There are two types of episiotomy incisions:
- Midline incision. A midline incision is done vertically. A midline incision is easier to repair. But it has a higher risk of extending into the anal area.
- Mediolateral incision. A mediolateral incision is done at an angle. A mediolateral incision is less likely to result in an extended tear into the anal area. However, this incision is often more painful and more difficult to repair.
How to Help Minimize Perineal/Vaginal Trauma
Wanting to prevent tearing or the need for an episiotomy during childbirth is a common concern for many women. There are several ways to reduce the risk of tearing, including:
Controlled pushing: Pushing too hard during delivery can increase the risk of tearing. Controlled pushing, where the mother pushes slowly and steadily, can help reduce the risk of tearing.
Perineal massage: This is a technique that involves massaging the perineum to help it stretch and become more flexible. Perineal massage can be done during pregnancy and has been shown to reduce the risk of tearing during childbirth.
Treating Perineal/ Vaginal Trauma
NeoHeat Perineal Healing Device
Tissue trauma due to childbirth is the reason we created NeoHeat. Prior options only masked the symptoms while your body tried to slowly heal on its own. Even with natural healing, there is often long-term damage with the nerves, tissue and muscles that is irreversible without treatment. Many women report their bodies are never the same after birth. These long-term risks can be loss of sensation, vaginal laxity, pain with sex and bladder leakage/incontinence. NeoHeat’s revolutionary technology uses the power of red and infrared light and gentle heat to accelerate the healing of the internal and external tissues and nerve damage, increase blood circulation, reduce inflammation and provide rapid pain relief, while also reducing the risk of long-term issues that can result from improper healing.
For topical soothing of the pain, we recommend our Soothe Perineal Spray . It is an all-natural blend of witch hazel, rose water, lavender & peppermint that provides cooling relief from stitches and swelling. Use as often as needed.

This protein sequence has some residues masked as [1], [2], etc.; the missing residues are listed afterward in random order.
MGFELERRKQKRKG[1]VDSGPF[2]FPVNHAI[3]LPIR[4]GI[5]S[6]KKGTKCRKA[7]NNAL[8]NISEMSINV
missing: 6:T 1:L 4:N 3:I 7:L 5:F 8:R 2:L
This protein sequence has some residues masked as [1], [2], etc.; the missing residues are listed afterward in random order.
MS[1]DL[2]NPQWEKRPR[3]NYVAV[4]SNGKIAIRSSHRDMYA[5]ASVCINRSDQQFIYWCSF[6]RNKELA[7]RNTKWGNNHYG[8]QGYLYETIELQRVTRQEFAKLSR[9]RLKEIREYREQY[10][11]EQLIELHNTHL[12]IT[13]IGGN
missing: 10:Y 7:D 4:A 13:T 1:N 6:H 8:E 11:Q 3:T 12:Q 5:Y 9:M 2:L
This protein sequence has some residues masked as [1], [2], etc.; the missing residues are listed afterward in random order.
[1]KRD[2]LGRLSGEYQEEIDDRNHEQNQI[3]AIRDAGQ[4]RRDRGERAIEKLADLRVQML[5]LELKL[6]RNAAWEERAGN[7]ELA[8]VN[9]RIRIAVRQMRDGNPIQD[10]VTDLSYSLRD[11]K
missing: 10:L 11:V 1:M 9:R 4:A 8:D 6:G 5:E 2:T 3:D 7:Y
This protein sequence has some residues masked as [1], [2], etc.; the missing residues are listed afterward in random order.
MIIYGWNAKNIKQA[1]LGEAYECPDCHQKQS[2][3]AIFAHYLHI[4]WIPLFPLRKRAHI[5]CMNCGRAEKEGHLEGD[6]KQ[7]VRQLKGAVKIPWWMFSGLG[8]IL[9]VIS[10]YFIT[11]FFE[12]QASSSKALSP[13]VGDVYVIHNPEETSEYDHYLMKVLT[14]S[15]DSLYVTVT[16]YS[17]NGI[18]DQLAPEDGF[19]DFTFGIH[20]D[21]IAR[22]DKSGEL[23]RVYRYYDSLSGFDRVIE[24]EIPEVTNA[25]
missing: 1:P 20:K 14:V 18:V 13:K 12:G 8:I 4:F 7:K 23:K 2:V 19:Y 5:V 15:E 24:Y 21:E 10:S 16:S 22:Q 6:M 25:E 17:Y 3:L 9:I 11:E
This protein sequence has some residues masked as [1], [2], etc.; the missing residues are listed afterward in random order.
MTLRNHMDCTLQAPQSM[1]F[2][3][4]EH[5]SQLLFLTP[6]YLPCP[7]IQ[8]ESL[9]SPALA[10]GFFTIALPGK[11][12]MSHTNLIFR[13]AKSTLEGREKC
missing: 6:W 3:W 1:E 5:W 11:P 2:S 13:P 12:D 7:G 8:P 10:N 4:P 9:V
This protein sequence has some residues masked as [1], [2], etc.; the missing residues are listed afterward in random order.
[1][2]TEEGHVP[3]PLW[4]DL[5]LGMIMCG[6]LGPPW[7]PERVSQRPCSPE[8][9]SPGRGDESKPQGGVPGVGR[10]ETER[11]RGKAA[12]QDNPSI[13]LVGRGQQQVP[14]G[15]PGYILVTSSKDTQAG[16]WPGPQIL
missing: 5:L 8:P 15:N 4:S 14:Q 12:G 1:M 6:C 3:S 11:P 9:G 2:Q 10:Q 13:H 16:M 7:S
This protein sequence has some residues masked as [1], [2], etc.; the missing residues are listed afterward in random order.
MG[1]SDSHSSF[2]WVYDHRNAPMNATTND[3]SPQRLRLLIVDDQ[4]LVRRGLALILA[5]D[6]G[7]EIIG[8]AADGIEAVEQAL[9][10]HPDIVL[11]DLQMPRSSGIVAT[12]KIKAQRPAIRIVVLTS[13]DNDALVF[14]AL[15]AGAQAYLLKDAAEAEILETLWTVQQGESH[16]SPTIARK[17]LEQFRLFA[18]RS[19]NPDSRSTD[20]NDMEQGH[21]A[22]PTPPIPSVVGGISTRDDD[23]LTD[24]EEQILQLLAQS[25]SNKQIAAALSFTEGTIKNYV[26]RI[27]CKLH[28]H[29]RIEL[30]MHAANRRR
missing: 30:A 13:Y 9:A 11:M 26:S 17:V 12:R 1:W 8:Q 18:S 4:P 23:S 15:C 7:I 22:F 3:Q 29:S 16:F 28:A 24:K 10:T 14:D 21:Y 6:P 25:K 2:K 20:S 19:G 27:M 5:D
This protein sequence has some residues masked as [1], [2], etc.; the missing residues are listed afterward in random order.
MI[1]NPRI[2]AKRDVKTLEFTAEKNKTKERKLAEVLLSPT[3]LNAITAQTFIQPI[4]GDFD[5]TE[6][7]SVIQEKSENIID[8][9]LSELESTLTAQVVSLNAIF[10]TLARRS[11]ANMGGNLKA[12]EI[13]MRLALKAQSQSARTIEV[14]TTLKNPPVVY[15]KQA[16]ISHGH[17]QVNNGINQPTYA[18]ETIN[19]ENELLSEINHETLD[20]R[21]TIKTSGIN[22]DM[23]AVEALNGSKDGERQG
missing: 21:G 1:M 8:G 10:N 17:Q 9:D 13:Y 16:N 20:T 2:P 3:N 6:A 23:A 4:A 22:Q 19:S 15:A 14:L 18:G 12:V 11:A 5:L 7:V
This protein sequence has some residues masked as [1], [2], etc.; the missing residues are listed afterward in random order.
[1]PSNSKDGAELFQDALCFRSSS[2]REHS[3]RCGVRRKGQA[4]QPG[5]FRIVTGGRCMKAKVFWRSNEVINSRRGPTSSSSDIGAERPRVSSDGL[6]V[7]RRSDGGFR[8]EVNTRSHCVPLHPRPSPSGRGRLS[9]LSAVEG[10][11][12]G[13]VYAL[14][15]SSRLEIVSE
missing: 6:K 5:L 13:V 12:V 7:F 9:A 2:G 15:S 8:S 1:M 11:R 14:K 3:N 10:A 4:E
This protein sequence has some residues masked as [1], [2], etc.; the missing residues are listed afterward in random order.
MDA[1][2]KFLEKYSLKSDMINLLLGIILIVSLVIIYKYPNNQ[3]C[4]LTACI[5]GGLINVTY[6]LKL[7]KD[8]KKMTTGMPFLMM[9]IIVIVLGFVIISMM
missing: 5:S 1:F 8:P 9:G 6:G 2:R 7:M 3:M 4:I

Women who experience tearing during childbirth are at increased risk of developing urinary incontinence, which is the inability to control urine.
Women who experience third or fourth-degree tears are at increased risk of developing fecal incontinence, which is the inability to control bowel movements.
Tearing during childbirth can cause pain and discomfort during sex, which can lead to sexual dysfunction.
This is a sensation of vaginal looseness which may develop after pregnancy and vaginal delivery. Your vaginal tissues stretch beyond their ability to bounce back. For women who’ve delivered a large child or for women who’ve delivered several children vaginally, the risks for vaginal laxity heighten. As well, if instruments were used to aid in the delivery, such as forceps, you may end up with some degree of vaginal laxity.
Compression of the peripheral nerves is the most common type of postpartum nerve injury. These nerve compressions can happen during labor, vaginal delivery. Symptoms may include, but are not limited to, lower extremity pain, weakness, numbness, or bowel and bladder dysfunction.
- National Library of Medicine: Risk factors for perineal and vaginal tears in primiparous women – the prospective POPRACT-cohort study
- ACOG Practice Bulletin - Clinical Management Guidelines for Obstetrician–Gynecologists
- National Library of Medicine: Long- and short-term complications of episiotomy